Jessica's picture
Jessica
Second grade teacher from Clearwater, FL

I found your tips very helpful and I am definitely going to use them in my own classroom. I just completed my 5th year teaching second grade and it is pretty amazing how good second graders are with technology. My school has a lot of technology, including SMART Boards, Student Response Systems (Senteos), microphones, morning news in which students perform, etc. My students prefer taking tests using Senteos rather than the traditional paper and pencil test. It is important to introduce technology at a young age, because young minds are sponges for learning. It will also allow the teachers in the upper grades to use the technology and add more of it into their classrooms. After reading the advice, I am going to have my students practice typing and take it even further and type their stories in writing as their published piece. I remember learning the keyboard in the 7th grade. Wouldn't it be amazing if second graders learned the keyboard and began using it to publish their own writings? I am going to start small by taking my students to the computer lab and have them become familiar with the keyboard, spacing, punctuation, and capital letters. It is true that we need to prepare our children for a high-tech future.

Kayla's picture
Kayla
Title 1 Math Tutor from Vermont

Hello Mary Beth,
I found your article very helpful. I am a title 1 Math Tutor from Vermont. The school district I am working in has access to many resources. The Smart board is used in classrooms on an every day basis and students are beggining to learn different aspects of using them in our K-3 setting. I think this is very valuable. The tips you give in this article really help me put into perspective realistic expectations of teaching students to use technology in the classroom. At the elementary level it seems important to teach new things slowly and allow students to get used to what they are doing. I think it is important as you say to "play around" with the technology you are going to teach. I find that even at the lower elementary level some students are very technologically aware and may know more about the tool that is being used than I do! Still, it is important for the teacher to know the different features of what he/she is trying to teach.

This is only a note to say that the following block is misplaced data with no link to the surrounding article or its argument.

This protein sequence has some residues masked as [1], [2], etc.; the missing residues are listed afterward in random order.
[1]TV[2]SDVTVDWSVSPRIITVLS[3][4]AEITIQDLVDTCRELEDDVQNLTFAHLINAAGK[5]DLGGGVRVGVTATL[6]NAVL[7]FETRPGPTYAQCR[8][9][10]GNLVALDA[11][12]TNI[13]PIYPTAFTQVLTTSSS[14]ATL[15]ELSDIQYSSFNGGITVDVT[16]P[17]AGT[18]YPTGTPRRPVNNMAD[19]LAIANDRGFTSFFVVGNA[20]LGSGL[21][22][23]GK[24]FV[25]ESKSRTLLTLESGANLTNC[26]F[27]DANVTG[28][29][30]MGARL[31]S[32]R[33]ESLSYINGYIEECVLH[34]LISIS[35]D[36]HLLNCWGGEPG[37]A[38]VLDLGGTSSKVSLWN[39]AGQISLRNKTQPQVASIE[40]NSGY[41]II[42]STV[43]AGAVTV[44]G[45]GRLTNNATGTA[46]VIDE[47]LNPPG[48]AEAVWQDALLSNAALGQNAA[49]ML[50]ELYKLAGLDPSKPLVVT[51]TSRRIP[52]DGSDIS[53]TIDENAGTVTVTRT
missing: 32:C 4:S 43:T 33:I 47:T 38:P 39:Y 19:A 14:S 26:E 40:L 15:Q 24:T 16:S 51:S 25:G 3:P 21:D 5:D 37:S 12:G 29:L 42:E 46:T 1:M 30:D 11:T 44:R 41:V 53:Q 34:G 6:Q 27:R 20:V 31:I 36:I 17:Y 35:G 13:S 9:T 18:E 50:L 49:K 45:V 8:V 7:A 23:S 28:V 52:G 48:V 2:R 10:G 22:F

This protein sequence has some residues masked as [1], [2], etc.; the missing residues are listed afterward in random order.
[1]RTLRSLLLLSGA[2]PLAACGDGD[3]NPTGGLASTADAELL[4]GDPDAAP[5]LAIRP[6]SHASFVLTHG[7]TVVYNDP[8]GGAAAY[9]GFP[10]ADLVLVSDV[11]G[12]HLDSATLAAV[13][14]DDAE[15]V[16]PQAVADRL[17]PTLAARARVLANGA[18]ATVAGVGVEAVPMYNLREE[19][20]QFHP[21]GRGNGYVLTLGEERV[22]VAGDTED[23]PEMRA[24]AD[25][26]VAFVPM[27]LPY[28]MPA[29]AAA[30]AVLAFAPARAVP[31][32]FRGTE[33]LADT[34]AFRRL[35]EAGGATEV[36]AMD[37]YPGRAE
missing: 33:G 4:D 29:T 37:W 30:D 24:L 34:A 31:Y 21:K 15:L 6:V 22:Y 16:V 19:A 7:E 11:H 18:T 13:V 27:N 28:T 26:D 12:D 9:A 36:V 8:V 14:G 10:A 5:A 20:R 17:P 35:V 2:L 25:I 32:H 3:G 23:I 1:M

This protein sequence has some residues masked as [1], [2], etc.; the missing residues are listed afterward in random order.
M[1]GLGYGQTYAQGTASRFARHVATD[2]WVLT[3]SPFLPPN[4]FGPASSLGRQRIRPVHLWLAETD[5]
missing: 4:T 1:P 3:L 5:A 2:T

Thank you so much for your practical advice!
Kayla

melinstaedt's picture
melinstaedt
Kindergarten Teacher from ND

Thank you for the great advice of taking baby steps in integrating technology in the younger grades. It can be extremely overwhelming introducing new technology to young children. I think you are right that it is ok to take it one step at a time so that teachers don't over teach. When kids are given too much information at once, they shut down and don't take in new information.
Tip # 4 is a good reminder to teachers that students can help, even the young ones. Several students have been exposed to different technology in their homes, so it might surprise their teachers how much children may already know about basic computer use. All kids love to be helpers and be able to show off what they are good at.